Web giants rise to the challenge by making browsers 'NSA-proof'
Increased security efforts intended to thwart intrusive agency's breach of online privacy
The mask has been torn away - and with the revelations of whistleblower Edward Snowden, it's been revealed that the National Security Agency or NSA has been intrusively spying into the lives of American civilians in an ostensible search for "terrorists." Major Web providers are now rising to the challenge of keeping their sites free of government intrusion with stepped-up security measures.
Bernard Eich in a recent blog post calls for security researchers across the globe to regularly audit the Firefox source code and create automated systems that can ensure the same code is used to update the millions machines that run the browser.
Eich in a recent blog post calls for security researchers across the globe to regularly audit the Firefox source code and create automated systems that can ensure the same code is used to update the millions machines that run the browser. The catch is that this is an exclusive feature of Firefox. The code behind the browser is completely open source, meaning anyone can look at it, at any time.
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Chief among Eich's concerns is that private email outfit Lavabit revealed a gag order that forbade the company from the telling customers the government was requesting information about them. Eich worries that the federal government could force Mozilla into adding a backdoor into its browser.
"As the Lavabit case suggests, the government may request that browser vendors secretly inject surveillance code into the browsers they distribute to users," Eich says.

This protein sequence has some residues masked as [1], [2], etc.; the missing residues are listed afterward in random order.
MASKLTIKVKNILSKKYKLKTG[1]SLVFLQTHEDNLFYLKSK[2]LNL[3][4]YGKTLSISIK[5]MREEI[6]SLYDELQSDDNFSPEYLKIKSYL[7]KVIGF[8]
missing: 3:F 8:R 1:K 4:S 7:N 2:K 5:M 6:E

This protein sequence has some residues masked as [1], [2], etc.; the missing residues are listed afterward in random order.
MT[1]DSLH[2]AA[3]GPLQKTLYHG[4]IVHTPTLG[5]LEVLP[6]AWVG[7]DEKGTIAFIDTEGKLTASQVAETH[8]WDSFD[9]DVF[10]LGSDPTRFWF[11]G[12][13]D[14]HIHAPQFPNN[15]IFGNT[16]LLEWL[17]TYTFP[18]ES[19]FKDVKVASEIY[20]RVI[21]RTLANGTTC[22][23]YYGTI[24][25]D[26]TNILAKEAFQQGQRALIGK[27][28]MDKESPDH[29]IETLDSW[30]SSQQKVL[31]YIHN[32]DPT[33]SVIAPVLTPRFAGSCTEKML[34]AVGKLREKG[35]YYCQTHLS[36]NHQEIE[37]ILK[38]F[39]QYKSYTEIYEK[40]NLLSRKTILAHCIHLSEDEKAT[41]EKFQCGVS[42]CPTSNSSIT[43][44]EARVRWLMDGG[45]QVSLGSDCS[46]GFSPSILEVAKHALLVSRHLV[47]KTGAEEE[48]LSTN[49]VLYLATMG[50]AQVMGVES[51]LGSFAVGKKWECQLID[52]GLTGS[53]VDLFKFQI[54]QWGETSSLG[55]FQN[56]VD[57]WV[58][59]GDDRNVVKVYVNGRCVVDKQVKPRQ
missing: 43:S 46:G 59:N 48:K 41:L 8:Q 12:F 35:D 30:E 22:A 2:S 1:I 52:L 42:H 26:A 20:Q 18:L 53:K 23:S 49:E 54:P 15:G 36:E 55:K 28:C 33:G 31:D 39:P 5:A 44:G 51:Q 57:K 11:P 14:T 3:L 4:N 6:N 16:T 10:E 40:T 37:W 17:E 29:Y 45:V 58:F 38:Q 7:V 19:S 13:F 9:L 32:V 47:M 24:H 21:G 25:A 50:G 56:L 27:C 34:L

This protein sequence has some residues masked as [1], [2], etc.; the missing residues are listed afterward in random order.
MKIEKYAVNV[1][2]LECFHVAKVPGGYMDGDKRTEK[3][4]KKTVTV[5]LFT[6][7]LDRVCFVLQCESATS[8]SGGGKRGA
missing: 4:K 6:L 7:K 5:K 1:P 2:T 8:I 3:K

"We have no information that any browser vendor has ever received such a directive. However, if that were to happen, the public would likely not find out due to gag orders."
As Firefox is an open source, outsiders can not only audit the code, they patch holes in the software and distribute such changes independently of Mozilla. Essentially, if there's a problem with Mozilla or Firefox, someone else can fix it and publish a new version online. "Through international collaboration of independent entities, we can give users the confidence that Firefox cannot be subverted without the world noticing, and offer a browser that verifiably meets users' privacy expectations," Eich explains.
Firefox is not the exception among major browsers. Microsoft's Internet Explorer isn't open source at all, and although Apple Safari, Google Chrome and Opera are based on open source software, all contain at least some proprietary code. Pure open source implementations of Chrome exist - such as Chromium and Iron - but Firefox is the only major browser that is completely open source.
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Pope Francis Prayer Intentions for March 2014
Respect for Women: That all cultures may respect the rights and dignity of women.
Vocations: That many young people may accept the Lordís invitation to consecrate their lives to proclaiming the Gospel.
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